Currently based out of Vancouver, British Columbia, Rachel Rosenberg is a library technician and published writer; at 14, a short story of hers appeared in Chicken Soup for the Teenage Soul 2 and she can therefore be considered a literary equivalent to the little redheaded girl from 1982’s film adaptation of Annie. She has produced freelance articles, creative nonfiction essays and short stories.
I’m very excited that Andrew Sean Greer’s Less recently won The Pulitzer Prize. The novel’s win surprised me because the book can basically be described as a queer romantic comedy, and Pulitzer winning books bring to mind books like Jeffrey Eugenides’s Middlesex or Toni Morrison’s Beloved. Large, physically heavy books about important social issues.
I finished Less in two days and loved it enough to recommend to everyone I know via social media. It’s a fun, romantic, sometimes sad romp that takes our narrator, Arthur Less, across the world and back again. It brings up interesting points about writing, aging, and love. Maybe after you finish reading Less you’ll want some more wonderful LGBT reads? Here are some recommendations of books to help you feel the Arthur Less–shaped hole in your queer little heart.
The Object of My Affection by Stephen McCauley
Made into a cute movie staring Jennifer Aniston and Paul Rudd, the book is a total delight. The plot is that George and Nina are best buds living together when Nina suddenly gets pregnant. She breaks up with her overbearing boyfriend and asks George to raise the child with her; George, who is gay, assumed that he’d never have a child and is happy to take on this opportunity to find some more love. And then, complications ensue. A sweet, light novel with great characters that tells a warm and witty story about finding your own way to make a family.
Stir Fry by Emma Donoghue
Maria is 17 and has moved to Dublin for university. While looking for an apartment, she comes across an ad that states “2 ♀ seek flatmate. No bigots.” Turns out the roommates are a lesbian couple, a fact that she realizes only after moving in with them. Ahh, youth. The story definitely falls under coming-of-age, as she struggles with to make sense of the lesbian relationship (Dublin in the ’90s was not a big place for diversity). It’s a well-written, cozy read.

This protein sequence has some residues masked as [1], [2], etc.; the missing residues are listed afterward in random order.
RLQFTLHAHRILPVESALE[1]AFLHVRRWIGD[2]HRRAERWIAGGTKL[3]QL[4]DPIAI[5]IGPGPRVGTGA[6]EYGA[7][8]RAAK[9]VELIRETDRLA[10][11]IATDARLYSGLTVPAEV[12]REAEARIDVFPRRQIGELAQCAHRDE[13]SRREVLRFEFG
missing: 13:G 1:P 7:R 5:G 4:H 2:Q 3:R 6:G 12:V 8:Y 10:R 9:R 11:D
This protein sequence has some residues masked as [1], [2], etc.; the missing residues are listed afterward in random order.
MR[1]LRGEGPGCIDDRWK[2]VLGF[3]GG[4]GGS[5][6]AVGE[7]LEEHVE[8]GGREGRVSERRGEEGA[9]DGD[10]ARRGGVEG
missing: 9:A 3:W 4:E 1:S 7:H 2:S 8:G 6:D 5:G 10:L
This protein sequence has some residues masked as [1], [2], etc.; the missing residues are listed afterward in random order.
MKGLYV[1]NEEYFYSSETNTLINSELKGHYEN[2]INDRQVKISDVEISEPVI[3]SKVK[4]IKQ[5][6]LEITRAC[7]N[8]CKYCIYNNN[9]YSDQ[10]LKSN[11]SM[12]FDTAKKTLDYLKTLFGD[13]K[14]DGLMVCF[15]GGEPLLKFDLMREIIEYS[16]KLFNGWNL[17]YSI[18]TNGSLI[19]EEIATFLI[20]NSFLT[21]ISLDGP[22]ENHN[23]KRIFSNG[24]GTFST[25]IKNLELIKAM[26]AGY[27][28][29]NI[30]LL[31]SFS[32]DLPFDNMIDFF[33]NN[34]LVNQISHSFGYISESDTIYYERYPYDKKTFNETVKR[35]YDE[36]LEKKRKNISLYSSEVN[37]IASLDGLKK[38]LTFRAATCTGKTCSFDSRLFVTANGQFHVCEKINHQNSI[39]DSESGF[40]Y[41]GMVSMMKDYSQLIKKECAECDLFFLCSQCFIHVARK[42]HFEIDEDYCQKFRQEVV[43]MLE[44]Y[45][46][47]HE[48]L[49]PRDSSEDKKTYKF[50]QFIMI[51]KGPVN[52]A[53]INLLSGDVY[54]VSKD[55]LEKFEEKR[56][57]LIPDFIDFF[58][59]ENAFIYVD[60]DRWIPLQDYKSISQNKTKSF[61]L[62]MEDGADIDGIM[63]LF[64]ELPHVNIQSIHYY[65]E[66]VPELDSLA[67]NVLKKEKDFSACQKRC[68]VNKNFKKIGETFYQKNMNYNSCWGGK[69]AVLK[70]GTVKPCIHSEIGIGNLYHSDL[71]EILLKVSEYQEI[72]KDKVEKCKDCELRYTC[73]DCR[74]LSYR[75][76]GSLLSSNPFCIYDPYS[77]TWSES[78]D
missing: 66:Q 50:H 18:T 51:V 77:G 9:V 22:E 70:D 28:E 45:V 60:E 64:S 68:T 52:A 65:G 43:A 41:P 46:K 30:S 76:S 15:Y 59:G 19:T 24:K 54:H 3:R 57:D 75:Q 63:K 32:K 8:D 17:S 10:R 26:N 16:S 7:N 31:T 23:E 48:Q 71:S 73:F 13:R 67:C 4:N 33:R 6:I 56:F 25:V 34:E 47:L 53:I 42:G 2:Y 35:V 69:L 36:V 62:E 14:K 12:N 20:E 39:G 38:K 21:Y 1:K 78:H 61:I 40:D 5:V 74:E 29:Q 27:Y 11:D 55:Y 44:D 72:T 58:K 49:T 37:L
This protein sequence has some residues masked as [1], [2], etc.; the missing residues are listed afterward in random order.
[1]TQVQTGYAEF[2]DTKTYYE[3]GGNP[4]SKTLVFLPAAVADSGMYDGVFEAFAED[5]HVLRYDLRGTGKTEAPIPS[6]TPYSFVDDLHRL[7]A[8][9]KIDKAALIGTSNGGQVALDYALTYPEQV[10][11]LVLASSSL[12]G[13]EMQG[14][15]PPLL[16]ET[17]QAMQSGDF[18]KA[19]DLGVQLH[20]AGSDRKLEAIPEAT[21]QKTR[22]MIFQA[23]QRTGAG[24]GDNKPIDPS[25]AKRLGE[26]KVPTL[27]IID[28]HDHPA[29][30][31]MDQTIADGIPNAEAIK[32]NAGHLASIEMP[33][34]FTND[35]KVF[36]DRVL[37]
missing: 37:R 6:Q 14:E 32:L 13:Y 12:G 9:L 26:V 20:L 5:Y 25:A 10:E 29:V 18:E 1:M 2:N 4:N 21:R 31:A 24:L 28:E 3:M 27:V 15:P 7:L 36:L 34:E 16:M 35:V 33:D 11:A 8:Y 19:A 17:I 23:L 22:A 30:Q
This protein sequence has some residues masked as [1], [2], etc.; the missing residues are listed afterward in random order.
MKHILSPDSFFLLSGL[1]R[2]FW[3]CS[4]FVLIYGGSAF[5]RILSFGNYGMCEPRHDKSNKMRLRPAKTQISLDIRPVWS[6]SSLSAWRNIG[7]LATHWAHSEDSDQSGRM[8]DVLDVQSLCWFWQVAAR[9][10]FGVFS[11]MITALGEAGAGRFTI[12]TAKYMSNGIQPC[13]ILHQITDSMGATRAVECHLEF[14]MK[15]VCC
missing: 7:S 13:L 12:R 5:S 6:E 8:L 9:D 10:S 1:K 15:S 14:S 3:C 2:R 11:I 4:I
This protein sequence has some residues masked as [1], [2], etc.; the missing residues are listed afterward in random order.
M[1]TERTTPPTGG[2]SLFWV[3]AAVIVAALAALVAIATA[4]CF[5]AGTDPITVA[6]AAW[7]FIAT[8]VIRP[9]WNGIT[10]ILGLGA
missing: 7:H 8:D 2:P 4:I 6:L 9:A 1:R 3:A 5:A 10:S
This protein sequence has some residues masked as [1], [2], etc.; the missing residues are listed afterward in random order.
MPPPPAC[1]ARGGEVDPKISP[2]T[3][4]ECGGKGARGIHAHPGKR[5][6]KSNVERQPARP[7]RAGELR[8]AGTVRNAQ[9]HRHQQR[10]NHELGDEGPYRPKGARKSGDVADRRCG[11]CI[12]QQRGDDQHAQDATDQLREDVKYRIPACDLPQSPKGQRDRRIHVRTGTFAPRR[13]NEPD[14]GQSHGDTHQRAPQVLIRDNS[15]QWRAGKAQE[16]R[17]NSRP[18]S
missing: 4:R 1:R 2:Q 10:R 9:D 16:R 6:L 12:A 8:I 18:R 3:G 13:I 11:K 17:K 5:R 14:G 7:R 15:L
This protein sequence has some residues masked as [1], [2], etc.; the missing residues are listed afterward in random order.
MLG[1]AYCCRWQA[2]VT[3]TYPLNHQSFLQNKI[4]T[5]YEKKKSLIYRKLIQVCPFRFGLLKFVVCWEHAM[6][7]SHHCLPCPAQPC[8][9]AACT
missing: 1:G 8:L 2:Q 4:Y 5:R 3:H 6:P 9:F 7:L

Girl Meets Boy by Ali Smith
A modernized retelling of Ovid’s myth of Iphis: a woman disguises her daughter as a man, leading to the daughter eventually transforming into a man. Ali Smith sets her tale in Glasgow and London, as it alternates between sisters Imogen and Anthea. Anthea falls in love with a woman, while Imogen tries to understand her sister’s new relationship while also fighting her own battles with self-esteem. If you’ve read Smith before and found her too experimental, this is probably one of her more accessible reads but, make no mistake, her brilliant wordplay still fills the pages.
The World Unseen by Shamim Sharif
There was a movie of this one, too! A gorgeously written book about two Indian women living in South Africa; Marim is a stay-at-home mother, while Amina is a nonconformist who has started up a cafe with a black man, Jacob. The two women fall in love despite the fact that it is the ’50s and Apartheid is still very much going on, and I appreciate the gradual way that their relationship blossoms. The stakes are high, which makes the romance even foxier, and I like that the novel shows how racism affects Jacob and other characters at well, foregoing focussing exclusively Amina and Marim. A really wonderful read that I won’t soon forgot.
Hello Darling, Are You Working? By Rupert Everett
Did you know what actor Rupert Everett wrote novels? Well, if you don’t, I’m happy to tell you about this one. Everett brings us along on the madcap hijinks of a struggling ex-soap opera star named Rhys Waveral. Newly broke and between roles, Rhys realizes that he’s on the verge of being expelled from his hotel suite home and that he has to find a new way to make money. Enter: male hustling. The novel is fast-paced and glib, full of glamorous parties and reckless drug use. It was published in 1994 and I probably read it a few years after that, and the damn thing has stayed with me since. A weird, silly read.By signing up you agree to our Terms of Service